Beardsall v. CVS Pharmacy, Inc., No. 19-1850 (7th Cir. 2020)Annotate this Case
Defendant manufactures aloe vera gel, sold under its own brand and as private‐label versions. Suppliers harvest, fillet, and de-pulp aloe vera leaves. The resulting aloe is pasteurized, filtered, treated with preservatives, and dehydrated for shipping. Defendant reconstitutes the dehydrated aloe and adds stabilizers, thickeners, and preservatives to make the product shelf‐stable. The products are 98% aloe gel and 2% other ingredients. Labels describe the product as aloe vera gel that can be used to treat dry, irritated, or sunburned skin. One label calls the product “100% Pure Aloe Vera Gel.” An asterisk leads to information on the back of the label: “Plus stabilizers and preservatives to insure [sic] potency and efficacy.” Each label contains an ingredient list showing aloe juice and other substances.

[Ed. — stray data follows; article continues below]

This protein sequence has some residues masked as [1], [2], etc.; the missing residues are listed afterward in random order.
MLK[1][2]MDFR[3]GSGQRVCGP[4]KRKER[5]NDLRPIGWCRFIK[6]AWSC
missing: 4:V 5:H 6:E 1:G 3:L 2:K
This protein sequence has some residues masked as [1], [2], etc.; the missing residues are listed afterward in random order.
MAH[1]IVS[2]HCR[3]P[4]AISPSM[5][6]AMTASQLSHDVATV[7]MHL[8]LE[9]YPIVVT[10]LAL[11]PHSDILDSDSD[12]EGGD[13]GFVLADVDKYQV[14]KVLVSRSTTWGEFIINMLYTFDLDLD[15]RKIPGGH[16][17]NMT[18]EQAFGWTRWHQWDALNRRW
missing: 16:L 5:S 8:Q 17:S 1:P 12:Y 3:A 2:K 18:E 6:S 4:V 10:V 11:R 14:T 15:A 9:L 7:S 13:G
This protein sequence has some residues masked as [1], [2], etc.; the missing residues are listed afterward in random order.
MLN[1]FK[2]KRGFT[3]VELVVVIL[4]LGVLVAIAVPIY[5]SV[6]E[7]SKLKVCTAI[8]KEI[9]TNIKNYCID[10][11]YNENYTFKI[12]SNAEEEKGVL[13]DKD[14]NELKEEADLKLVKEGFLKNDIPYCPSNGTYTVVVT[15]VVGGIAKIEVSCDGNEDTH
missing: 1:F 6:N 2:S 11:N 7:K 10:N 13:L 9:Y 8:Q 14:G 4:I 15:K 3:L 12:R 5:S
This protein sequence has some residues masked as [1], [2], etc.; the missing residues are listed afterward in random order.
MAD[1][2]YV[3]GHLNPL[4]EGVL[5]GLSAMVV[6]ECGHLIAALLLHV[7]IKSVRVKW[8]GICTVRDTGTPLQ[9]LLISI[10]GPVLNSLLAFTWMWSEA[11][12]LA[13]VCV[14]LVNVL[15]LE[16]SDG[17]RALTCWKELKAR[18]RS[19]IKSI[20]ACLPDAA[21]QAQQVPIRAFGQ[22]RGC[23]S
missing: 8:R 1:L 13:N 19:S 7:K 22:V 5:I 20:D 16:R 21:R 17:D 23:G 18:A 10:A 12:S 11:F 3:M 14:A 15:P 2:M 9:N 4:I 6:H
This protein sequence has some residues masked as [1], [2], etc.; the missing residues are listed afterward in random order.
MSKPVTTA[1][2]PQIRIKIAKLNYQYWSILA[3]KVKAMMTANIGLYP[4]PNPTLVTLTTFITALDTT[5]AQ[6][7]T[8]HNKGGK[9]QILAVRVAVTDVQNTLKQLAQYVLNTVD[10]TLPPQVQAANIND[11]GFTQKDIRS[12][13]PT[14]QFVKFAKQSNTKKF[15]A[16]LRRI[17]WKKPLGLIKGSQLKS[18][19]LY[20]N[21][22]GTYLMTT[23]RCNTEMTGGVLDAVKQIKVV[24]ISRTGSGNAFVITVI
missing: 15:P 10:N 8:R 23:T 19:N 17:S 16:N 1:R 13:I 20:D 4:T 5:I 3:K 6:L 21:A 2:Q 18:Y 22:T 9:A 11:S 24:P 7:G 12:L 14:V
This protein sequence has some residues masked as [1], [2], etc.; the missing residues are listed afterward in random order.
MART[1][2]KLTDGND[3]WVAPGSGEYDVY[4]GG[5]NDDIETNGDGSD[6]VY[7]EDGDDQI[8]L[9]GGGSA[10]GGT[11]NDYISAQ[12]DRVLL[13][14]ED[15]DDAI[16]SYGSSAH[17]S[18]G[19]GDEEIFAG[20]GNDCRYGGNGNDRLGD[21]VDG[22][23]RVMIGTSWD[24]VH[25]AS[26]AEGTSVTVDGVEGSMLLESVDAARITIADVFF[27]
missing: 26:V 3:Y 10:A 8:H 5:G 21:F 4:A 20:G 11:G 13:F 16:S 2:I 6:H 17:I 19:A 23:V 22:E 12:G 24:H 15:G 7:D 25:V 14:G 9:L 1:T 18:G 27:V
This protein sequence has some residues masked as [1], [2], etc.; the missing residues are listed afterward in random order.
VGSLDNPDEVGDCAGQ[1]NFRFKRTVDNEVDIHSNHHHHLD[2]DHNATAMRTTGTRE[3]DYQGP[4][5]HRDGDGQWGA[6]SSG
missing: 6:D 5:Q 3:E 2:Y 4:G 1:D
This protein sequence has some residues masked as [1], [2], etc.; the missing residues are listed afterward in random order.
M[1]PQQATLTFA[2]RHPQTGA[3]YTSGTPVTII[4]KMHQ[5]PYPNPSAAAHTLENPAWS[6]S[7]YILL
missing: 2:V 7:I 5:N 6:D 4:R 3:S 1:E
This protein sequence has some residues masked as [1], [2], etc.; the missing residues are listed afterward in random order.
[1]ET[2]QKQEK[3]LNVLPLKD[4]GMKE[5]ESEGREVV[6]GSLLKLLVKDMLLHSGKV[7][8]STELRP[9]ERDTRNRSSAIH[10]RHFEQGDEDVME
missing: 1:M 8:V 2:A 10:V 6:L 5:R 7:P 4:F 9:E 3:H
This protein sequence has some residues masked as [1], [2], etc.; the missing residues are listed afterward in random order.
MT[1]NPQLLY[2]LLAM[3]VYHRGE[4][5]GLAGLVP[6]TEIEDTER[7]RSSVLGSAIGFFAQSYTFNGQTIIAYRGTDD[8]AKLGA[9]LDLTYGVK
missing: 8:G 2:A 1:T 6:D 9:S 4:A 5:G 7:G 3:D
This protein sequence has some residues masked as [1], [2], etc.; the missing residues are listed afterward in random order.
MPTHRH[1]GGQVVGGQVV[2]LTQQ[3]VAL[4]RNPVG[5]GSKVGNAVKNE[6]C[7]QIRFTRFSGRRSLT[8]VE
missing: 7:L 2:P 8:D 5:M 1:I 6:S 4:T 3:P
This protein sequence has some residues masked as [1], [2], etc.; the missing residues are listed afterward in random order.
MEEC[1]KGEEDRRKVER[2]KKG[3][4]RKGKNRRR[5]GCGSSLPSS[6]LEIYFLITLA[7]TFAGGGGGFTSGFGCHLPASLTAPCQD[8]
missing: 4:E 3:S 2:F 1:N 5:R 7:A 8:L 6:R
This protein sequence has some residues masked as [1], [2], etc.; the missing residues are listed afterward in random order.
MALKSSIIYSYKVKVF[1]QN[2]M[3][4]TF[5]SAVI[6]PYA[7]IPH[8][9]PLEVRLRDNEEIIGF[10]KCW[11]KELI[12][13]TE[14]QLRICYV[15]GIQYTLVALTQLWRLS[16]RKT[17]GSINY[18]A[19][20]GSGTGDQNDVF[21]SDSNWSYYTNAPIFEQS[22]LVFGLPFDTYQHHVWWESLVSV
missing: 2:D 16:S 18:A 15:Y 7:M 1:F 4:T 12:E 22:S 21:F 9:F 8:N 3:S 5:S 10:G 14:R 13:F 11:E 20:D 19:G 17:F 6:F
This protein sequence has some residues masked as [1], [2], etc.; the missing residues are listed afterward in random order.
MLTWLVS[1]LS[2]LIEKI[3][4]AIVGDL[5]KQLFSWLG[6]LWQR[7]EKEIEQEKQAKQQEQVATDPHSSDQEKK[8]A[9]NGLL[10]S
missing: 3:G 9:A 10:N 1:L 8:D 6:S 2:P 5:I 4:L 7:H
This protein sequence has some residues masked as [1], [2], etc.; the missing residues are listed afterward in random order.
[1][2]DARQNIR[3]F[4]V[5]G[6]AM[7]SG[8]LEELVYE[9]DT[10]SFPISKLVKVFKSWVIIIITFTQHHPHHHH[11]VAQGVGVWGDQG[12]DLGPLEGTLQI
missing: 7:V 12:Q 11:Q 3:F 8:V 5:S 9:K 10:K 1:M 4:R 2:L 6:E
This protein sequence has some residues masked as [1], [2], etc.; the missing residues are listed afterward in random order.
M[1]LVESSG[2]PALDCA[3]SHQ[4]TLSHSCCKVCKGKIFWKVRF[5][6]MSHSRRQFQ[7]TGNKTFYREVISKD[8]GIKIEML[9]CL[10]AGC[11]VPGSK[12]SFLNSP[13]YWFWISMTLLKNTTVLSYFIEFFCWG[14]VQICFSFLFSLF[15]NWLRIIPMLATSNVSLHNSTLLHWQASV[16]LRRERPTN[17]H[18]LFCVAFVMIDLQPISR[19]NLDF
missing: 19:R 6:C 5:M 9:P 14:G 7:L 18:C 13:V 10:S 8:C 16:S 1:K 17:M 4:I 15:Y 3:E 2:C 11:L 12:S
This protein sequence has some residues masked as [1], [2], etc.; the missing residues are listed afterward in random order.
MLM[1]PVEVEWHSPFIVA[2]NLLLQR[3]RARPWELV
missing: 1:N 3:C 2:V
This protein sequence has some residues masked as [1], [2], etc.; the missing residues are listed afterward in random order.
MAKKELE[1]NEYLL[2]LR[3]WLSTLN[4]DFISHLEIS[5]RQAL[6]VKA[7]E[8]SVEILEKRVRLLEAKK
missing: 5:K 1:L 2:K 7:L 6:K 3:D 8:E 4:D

Plaintiffs brought consumer deception claims, alleging that the products did not contain any aloe vera and lacked acemannan, a compound purportedly responsible for the plant’s therapeutic qualities. Discovery showed those allegations to be false. Plaintiffs changed their theory, claiming that the products were degraded and did not contain enough acemannan so that it was misleading to represent them as “100% Pure Aloe Vera Gel,” and to market the therapeutic effects associated with aloe vera. The Seventh Circuit affirmed summary judgment in favor of the defendants. There was no evidence that some concentration of acemannan is necessary to call a product aloe or to produce a therapeutic effect, nor evidence that consumers care about acemannan concentration.